Comparing Chesapeake and New England Bay Colonies

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Comparing Chesapeake and New England Bay Colonies

Curiosity and bravery led the English to discover the nations of America.

These strong willed Europeans, determined to find to a new world, set out with

high hopes and ambitions. Settling a variety of colonies along the coast of North

America, the English were among the first true pioneers. After several

expeditions and ships loads of emigrants, the English had a divergence of

reasons for departing Europe for America. The settlers of the Chesapeake and

New England colonies, were foreigners to the land, established two exceptional

but contrary societies due to the diversity of English citizens. Chesapeake and

New England colonies, although from the same English background, developed

distinctions from the very start of the sixteenth century; their reasons for fleeing

Europe, political standards, family life, religions and use of land.

With King James I offering a charter for the Virginia Company of London,

a joint stock company, to prompt a settlement in the New World, profit filled

English men couldn’t refuse this gracious proposal. A promise of golden lands

and a new passage route through America to the West Indies, the hearty men

embarked on a journey which to their eyes seemed to be through the vast

unknown. Arriving on the shores of Chesapeake Bay in 1606, soon they were

attacked by Indians. Finally having to settle on the James River (named in honor

of their King) the Virginia Company was forced to make their home within a

mosquito infested and unhealthily region. Beginning their arduous search from

the onset, the stubborn men searched for gold day and night through starvation,

malnutrition, and disease. According to Captain John Smith these gold seekers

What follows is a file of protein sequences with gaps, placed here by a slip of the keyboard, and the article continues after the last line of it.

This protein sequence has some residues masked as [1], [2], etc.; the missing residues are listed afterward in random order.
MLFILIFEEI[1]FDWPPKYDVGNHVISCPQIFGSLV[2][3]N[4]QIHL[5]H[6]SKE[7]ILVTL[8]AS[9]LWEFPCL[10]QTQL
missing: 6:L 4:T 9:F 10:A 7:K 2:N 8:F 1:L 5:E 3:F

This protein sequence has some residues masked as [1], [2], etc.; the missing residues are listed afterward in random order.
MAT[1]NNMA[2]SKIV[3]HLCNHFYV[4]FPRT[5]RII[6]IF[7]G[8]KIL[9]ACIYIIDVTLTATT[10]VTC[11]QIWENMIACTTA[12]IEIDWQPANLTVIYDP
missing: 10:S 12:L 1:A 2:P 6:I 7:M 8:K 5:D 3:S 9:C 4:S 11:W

were all men in hope of repayment for commencing on the journey. He described

the scene as diligent men digging, washing, refining, and loading gold all in

silence. Living from “hand to mouth” induced the gold miners to only be able to

provided selves with supplies for the following year. The profit filled English men

of the Virginia Company voyaged to America with their hearts in hope for gold

and their minds set on discovering this precious metal and nothing else.

Meanwhile back in England, around the 1530’s King Henry VIII had broken ties

with the Roman Catholic Church and was anointing himself the Head of the

... middle of paper ...

...ively different lifestyles. While New

England civilians were fabricating laws of agreement to live by based around

there faith, the people of Chesapeake are finding ways to go against there faith

by attack their governor, indicates that the two colonies main focuses are not

nearly related. Using slaves and indentured servants for farming and cultivating

the land of Chesapeake, the Virginians thrived on high profits, large estates,

utilizing slavery, fighting Indians and attacking slaves. On the other hand, the

New England colonies were centered around a Christian background, grounded

on family ties, community unity, and flourishing from a diverse population.

The New England and the Chesapeake colonies, both settled by the

English become two entirely different societies by the beginning of the

eighteenth century. As a outcome of individualism in the two societies, a vast

difference in the development occurred. Ranging from family life to religion, to

initial incentive for escaping the old practices of England, to styles of governing,

these two communities advanced in opposite directions, but also emerged as

becoming unique successful societies of the English origin.

In this essay, the author

  • Explains how living from “hand to mouth” induced the gold miners to only be able to speak.
  • Explains that king james i became the head of the church of england in 1603.
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